This post is based on selections from: “Kenneth R. Hammond’s contributions to the study of judgment and decision making,” written by Mandeep K. Dhami and Jeryl L. Mumpower that appeared in Judgment and Decision Making, Vol. 13, No. 1, January 2018, pp. 1–22. I am going to become more familiar with the work of the authors since they clearly share my admiration for Hammond and were his colleagues. They also understand better than I how he fit into the discipline of judgment and decision making (The links take you to past Posts.). I merely cherry pick my opinion of his most significant contributions.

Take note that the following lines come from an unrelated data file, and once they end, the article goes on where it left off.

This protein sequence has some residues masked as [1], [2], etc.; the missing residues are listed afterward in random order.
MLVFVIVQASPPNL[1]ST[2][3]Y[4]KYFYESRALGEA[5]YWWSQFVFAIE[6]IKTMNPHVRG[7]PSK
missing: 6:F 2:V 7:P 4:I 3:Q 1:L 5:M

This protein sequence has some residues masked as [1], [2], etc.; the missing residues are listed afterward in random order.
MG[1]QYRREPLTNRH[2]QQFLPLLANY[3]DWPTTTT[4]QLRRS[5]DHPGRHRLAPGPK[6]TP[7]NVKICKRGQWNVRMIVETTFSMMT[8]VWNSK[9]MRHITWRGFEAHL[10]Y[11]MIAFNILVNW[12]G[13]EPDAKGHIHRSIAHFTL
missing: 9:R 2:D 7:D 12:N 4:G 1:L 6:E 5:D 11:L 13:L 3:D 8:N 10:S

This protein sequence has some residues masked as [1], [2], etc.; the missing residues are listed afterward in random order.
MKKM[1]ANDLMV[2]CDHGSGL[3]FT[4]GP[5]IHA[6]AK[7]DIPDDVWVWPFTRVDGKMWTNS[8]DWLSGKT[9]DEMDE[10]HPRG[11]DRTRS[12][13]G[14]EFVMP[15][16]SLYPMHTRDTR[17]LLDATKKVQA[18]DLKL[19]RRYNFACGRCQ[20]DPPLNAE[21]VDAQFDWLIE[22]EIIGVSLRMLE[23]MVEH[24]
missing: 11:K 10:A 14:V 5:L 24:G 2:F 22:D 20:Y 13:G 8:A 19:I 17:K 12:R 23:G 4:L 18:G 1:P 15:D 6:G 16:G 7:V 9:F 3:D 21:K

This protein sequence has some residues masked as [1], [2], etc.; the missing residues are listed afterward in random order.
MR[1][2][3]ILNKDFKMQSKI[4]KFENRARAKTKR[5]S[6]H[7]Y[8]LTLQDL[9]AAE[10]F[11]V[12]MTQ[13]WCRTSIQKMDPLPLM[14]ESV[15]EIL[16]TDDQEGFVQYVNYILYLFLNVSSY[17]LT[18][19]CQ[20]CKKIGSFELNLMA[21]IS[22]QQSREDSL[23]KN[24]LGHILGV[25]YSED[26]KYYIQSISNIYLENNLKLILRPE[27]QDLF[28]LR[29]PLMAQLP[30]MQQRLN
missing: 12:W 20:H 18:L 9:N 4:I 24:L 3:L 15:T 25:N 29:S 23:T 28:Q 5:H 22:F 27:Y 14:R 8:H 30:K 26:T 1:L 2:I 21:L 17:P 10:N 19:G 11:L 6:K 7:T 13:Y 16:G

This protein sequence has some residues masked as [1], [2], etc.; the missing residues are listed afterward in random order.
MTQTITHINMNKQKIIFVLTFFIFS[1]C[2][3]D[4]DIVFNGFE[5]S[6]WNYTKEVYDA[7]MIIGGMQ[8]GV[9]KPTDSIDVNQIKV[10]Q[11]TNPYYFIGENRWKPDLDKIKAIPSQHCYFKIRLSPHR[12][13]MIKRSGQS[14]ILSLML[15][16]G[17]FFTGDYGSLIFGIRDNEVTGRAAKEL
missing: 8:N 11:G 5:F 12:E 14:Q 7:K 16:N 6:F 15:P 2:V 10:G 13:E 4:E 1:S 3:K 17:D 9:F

As a student of Egon Brunswik, Hammond advanced Brunswik’s theory of probabilistic functionalism and the idea of representative design. Hammond pioneered the use of Brunswik’s lens model as a framework for studying how individuals use information from the task environment to make judgments. Hammond introduced the lens model equation to the study of judgment processes, and used this to measure the utility of different forms of feedback in multiple-cue probability learning.